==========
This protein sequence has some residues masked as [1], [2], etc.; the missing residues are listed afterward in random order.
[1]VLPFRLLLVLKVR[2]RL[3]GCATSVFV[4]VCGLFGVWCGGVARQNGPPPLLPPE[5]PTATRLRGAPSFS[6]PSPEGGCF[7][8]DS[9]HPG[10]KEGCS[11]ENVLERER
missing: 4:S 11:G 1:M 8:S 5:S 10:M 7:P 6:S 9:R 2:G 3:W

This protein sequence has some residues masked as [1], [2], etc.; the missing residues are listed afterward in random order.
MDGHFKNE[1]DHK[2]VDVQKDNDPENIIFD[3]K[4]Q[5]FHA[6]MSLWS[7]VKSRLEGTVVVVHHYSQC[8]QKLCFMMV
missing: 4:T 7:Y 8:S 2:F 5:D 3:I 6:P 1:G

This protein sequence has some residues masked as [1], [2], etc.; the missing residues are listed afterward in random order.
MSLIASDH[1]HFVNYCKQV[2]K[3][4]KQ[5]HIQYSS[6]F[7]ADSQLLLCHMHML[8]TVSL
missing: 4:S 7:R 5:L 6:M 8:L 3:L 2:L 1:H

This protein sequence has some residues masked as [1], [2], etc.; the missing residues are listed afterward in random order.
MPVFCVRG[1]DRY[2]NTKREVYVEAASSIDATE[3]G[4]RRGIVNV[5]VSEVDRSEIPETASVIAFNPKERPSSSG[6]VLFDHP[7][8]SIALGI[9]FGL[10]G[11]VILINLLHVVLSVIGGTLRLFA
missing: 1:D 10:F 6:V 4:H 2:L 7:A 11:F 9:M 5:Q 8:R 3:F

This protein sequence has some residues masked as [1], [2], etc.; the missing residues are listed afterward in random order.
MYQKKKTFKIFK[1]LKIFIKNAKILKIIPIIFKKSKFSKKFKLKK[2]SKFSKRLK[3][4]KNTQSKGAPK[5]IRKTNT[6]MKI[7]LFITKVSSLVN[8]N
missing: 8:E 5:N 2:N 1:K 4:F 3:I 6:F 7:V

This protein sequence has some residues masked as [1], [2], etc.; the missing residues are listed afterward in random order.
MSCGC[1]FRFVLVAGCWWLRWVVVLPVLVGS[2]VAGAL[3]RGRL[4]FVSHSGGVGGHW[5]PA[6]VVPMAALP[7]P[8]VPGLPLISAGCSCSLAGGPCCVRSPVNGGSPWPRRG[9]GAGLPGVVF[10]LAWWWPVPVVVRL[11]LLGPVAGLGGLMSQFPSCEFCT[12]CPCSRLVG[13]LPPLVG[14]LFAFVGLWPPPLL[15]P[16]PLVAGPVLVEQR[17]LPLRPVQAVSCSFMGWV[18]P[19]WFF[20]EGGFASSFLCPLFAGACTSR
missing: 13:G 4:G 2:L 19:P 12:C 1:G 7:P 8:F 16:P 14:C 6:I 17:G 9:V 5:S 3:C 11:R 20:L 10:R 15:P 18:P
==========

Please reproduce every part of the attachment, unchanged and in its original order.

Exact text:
This protein sequence has some residues masked as [1], [2], etc.; the missing residues are listed afterward in random order.
[1]VLPFRLLLVLKVR[2]RL[3]GCATSVFV[4]VCGLFGVWCGGVARQNGPPPLLPPE[5]PTATRLRGAPSFS[6]PSPEGGCF[7][8]DS[9]HPG[10]KEGCS[11]ENVLERER
missing: 4:S 11:G 1:M 8:S 5:S 10:M 7:P 6:S 9:R 2:G 3:W

This protein sequence has some residues masked as [1], [2], etc.; the missing residues are listed afterward in random order.
MDGHFKNE[1]DHK[2]VDVQKDNDPENIIFD[3]K[4]Q[5]FHA[6]MSLWS[7]VKSRLEGTVVVVHHYSQC[8]QKLCFMMV
missing: 4:T 7:Y 8:S 2:F 5:D 3:I 6:P 1:G

This protein sequence has some residues masked as [1], [2], etc.; the missing residues are listed afterward in random order.
MSLIASDH[1]HFVNYCKQV[2]K[3][4]KQ[5]HIQYSS[6]F[7]ADSQLLLCHMHML[8]TVSL
missing: 4:S 7:R 5:L 6:M 8:L 3:L 2:L 1:H

This protein sequence has some residues masked as [1], [2], etc.; the missing residues are listed afterward in random order.
MPVFCVRG[1]DRY[2]NTKREVYVEAASSIDATE[3]G[4]RRGIVNV[5]VSEVDRSEIPETASVIAFNPKERPSSSG[6]VLFDHP[7][8]SIALGI[9]FGL[10]G[11]VILINLLHVVLSVIGGTLRLFA
missing: 1:D 10:F 6:V 4:H 2:L 7:A 11:F 9:M 5:Q 8:R 3:F

This protein sequence has some residues masked as [1], [2], etc.; the missing residues are listed afterward in random order.
MYQKKKTFKIFK[1]LKIFIKNAKILKIIPIIFKKSKFSKKFKLKK[2]SKFSKRLK[3][4]KNTQSKGAPK[5]IRKTNT[6]MKI[7]LFITKVSSLVN[8]N
missing: 8:E 5:N 2:N 1:K 4:F 3:I 6:F 7:V

This protein sequence has some residues masked as [1], [2], etc.; the missing residues are listed afterward in random order.
MSCGC[1]FRFVLVAGCWWLRWVVVLPVLVGS[2]VAGAL[3]RGRL[4]FVSHSGGVGGHW[5]PA[6]VVPMAALP[7]P[8]VPGLPLISAGCSCSLAGGPCCVRSPVNGGSPWPRRG[9]GAGLPGVVF[10]LAWWWPVPVVVRL[11]LLGPVAGLGGLMSQFPSCEFCT[12]CPCSRLVG[13]LPPLVG[14]LFAFVGLWPPPLL[15]P[16]PLVAGPVLVEQR[17]LPLRPVQAVSCSFMGWV[18]P[19]WFF[20]EGGFASSFLCPLFAGACTSR
missing: 13:G 4:G 2:L 19:P 12:C 1:G 7:P 8:F 16:P 14:C 6:I 17:G 9:V 5:S 3:C 11:R 20:L 10:R 15:P 18:P